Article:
President Thein Sein gave no explanation for the notification, and the rest of the government has also been silent. But in a speech at Chatham House in London on 15 July, the president promised “a zero-tolerance approach” to any renewed communal violence. Describing Myanmar as a multi-faith country, he stressed the need for a “more inclusive national identity” encompassing people of all ethnic backgrounds and faiths.

The full impact of the decision to abolish the Nasaka remains to be seen. The move took many people by surprise, including the local authorities in Rakhine, who were apparently not informed in advance. It seems that the Nasaka’s main functions will be taken over by the police.

The removal of an agency created for oppressive purposes, and with an institutional culture of corruption and abuse, can only be a good thing. The discriminatory policies aimed at the Rohingya, especially movement restrictions, will very likely remain in force. But no other existing agency is likely to have the power and the reach of the Nasaka, and its abolition should reduce the level of abuse faced by the Rohingya. Attention must now turn to ending the denial of basic rights to this population, including the right of citizenship. There also remains an urgent need to ensure humanitarian access to those displaced Muslim populations in other parts of Rakhine State that are living in desperate conditions, and to ensure them a safe and permanent return to their homes.

Resolving Conflict in South East Asia

Photo: Reuters

12 Jun
"Managing the state’s valuable natural resources in a sustainable and equitable way – including billions of dollars of jade production annually – will be key."

—from Crisis Group’s recent report, A Tentative Peace in Myanmar’s Kachin Conflict

"Access to displaced people for provision of humanitarian assistance is vital. It is also critical to address the longer-term development needs of Kachin communities."

—from Crisis Group’s recent report, A Tentative Peace in Myanmar’s Kachin Conflict

"This is a major step forward. Securing a sustainable peace will not be easy, and depends on more detailed negotiations."

—from Crisis Group’s recent report, A Tentative Peace in Myanmar’s Kachin Conflict

"The Kachin conflict is one of the longest-running ethnic insurgencies in Myanmar and in the world."

—from Crisis Group’s recent report, A Tentative Peace in Myanmar’s Kachin Conflict

A Tentative Peace in Myanmar’s Kachin Conflict
Yangon/Jakarta/Brussels  |  12 Jun 2013
The deal that has now been struck between the Myanmar government and the Kachin armed group is a major step forward, but securing a sustainable peace will require much more work.
In its latest briefing, A Tentative Peace in Myanmar’s Kachin Conflict, the International Crisis Group examines the preliminary peace agreement that the Myanmar government signed with the Kachin Independence Organisation (KIO), the last of the eleven major armed ethnic groups to sign an agreement since 2011. This represents a major opportunity to secure lasting peace not only in Kachin State, but in the country as a whole. Yet, there will be major challenges in doing so.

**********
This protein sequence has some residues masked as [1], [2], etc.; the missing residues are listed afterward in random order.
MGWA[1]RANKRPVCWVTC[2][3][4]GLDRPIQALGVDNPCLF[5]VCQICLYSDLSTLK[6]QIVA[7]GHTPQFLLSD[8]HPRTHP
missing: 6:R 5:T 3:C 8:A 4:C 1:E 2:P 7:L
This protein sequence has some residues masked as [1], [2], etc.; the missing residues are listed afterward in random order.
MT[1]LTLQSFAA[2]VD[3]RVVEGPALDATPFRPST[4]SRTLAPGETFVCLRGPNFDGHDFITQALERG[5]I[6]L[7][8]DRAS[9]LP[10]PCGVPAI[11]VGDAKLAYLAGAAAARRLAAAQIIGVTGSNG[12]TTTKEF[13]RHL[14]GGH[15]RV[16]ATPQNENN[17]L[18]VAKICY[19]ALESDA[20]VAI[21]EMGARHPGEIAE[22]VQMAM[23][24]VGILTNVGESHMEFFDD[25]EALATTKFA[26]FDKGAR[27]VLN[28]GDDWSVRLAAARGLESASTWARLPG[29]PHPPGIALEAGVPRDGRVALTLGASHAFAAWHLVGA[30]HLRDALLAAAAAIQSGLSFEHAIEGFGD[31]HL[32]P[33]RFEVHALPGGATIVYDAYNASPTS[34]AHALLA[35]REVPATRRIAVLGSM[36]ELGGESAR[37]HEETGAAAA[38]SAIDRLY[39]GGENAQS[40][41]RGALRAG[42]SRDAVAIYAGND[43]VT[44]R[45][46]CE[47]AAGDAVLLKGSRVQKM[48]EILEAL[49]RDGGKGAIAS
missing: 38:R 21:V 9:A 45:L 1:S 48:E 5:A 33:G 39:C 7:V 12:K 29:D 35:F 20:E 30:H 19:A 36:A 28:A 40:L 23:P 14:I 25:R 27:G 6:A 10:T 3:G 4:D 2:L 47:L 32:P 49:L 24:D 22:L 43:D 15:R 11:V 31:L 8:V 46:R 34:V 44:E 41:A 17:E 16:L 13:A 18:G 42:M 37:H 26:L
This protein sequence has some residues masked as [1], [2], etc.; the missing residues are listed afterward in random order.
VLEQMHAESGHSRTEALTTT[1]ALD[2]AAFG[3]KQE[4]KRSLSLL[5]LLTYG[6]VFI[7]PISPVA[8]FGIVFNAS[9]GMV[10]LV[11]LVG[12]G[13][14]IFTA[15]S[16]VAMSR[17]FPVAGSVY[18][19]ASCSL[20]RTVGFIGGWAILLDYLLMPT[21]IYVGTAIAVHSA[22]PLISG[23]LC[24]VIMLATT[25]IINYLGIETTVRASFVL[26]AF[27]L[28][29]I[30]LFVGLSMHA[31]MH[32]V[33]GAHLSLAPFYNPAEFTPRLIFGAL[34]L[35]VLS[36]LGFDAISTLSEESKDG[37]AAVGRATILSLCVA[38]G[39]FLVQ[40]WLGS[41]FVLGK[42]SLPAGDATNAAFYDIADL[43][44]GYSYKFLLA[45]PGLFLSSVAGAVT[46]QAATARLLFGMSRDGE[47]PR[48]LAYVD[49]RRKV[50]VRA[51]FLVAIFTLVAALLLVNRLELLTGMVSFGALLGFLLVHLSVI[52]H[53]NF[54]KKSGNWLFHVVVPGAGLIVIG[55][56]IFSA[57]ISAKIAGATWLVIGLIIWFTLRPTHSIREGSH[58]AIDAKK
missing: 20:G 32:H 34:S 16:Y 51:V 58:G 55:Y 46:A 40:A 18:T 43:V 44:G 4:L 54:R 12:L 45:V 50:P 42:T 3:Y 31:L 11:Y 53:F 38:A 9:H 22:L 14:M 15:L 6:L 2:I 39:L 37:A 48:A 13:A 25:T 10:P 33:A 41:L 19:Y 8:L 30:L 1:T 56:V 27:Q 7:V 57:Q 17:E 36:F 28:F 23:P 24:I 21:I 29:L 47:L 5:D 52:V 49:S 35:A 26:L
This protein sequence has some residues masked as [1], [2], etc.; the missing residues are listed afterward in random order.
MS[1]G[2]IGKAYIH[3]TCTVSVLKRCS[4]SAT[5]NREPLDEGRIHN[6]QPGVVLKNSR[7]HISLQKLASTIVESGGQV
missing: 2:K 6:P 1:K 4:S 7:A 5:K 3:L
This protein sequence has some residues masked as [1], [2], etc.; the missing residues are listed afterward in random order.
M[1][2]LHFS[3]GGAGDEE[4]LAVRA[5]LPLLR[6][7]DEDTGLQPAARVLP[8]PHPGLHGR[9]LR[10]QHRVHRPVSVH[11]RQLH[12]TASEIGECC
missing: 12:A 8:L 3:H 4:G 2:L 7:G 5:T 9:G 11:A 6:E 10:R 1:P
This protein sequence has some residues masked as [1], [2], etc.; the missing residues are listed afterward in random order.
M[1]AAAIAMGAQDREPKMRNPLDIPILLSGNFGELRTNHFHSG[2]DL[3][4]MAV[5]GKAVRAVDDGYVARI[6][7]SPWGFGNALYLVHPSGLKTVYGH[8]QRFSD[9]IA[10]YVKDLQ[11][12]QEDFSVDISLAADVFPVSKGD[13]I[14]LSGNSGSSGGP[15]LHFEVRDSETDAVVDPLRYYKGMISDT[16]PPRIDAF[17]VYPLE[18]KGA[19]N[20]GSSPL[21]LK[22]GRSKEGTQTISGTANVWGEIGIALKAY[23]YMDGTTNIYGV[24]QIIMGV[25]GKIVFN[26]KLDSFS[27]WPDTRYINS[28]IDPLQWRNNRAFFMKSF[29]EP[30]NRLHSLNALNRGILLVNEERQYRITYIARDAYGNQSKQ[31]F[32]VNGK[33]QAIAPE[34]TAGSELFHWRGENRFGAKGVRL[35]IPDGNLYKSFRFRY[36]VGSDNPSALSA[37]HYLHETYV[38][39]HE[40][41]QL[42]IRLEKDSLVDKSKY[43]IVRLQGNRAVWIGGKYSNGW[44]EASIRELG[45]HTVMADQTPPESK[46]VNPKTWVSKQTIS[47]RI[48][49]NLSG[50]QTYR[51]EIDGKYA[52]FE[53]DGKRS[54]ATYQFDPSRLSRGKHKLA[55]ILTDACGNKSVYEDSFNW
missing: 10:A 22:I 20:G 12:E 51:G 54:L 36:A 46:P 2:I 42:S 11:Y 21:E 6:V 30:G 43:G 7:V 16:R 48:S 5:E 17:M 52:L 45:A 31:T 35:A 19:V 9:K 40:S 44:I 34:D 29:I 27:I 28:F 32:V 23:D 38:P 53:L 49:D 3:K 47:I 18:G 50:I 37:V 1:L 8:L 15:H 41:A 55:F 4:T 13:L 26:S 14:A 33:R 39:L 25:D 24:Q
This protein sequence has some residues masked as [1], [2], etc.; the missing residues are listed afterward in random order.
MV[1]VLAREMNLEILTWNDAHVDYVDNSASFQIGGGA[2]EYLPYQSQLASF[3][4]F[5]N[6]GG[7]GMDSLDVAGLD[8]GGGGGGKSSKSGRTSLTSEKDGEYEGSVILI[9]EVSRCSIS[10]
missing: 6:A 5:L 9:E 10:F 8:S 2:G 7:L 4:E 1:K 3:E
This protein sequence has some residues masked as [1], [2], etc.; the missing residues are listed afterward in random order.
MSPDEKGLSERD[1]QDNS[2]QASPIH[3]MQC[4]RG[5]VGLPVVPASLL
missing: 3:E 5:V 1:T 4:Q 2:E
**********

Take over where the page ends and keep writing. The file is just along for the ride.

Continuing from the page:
The briefing’s major findings and recommendations are:
This agreement is different from the last ceasefire agreement signed with the KIO in 1994 as it comes after a period of unprecedented political and economic reform in the country. If more far-sighted decisions are taken this time around by the central government, the KIO and Kachin civic leaders, a more sustainable peace economy could emerge that would distribute greater economic and social benefits to communities.
Key issues still need to be discussed and agreed, including the repositioning of troops from both sides to reduce the chance of clashes, a monitoring mechanism, and a comprehensive political dialogue.
Major steps also need to be taken to develop an equitable peace economy. In particular, the exploitation of Kachin’s significant natural resources, if not appropriately regulated, could compound inequalities and trigger renewed conflict.
Much remains to be done to avoid a repeat of the failures of the previous ceasefire process. More detailed negotiations will be required with all the groups that have signed ceasefires. A broader multiparty political dialogue needs to be started that addresses the ethnic aspirations and grievances of all these groups.
“An end to the conflict is crucial for relief, rehabilitation and development initiatives to begin, but peace brings with it new risks for the people of Kachin State”, says Jim Della-Giacoma, Crisis Group’s Asia Program Director. “Recent experience from ceasefires in other parts of Myanmar points to a potential increase in land grabs and exploitative and environmentally damaging resource extraction activities. This is a particular risk in Kachin State, given its enormously valuable natural resources”.
“Reaching a peace agreement between the government and the KIO has been one of the biggest challenges of the overall ethnic peace process”, says Della-Giacoma. “But before this peace can be claimed, many difficult underlying political issues need to be resolved. There is no guarantee of success”.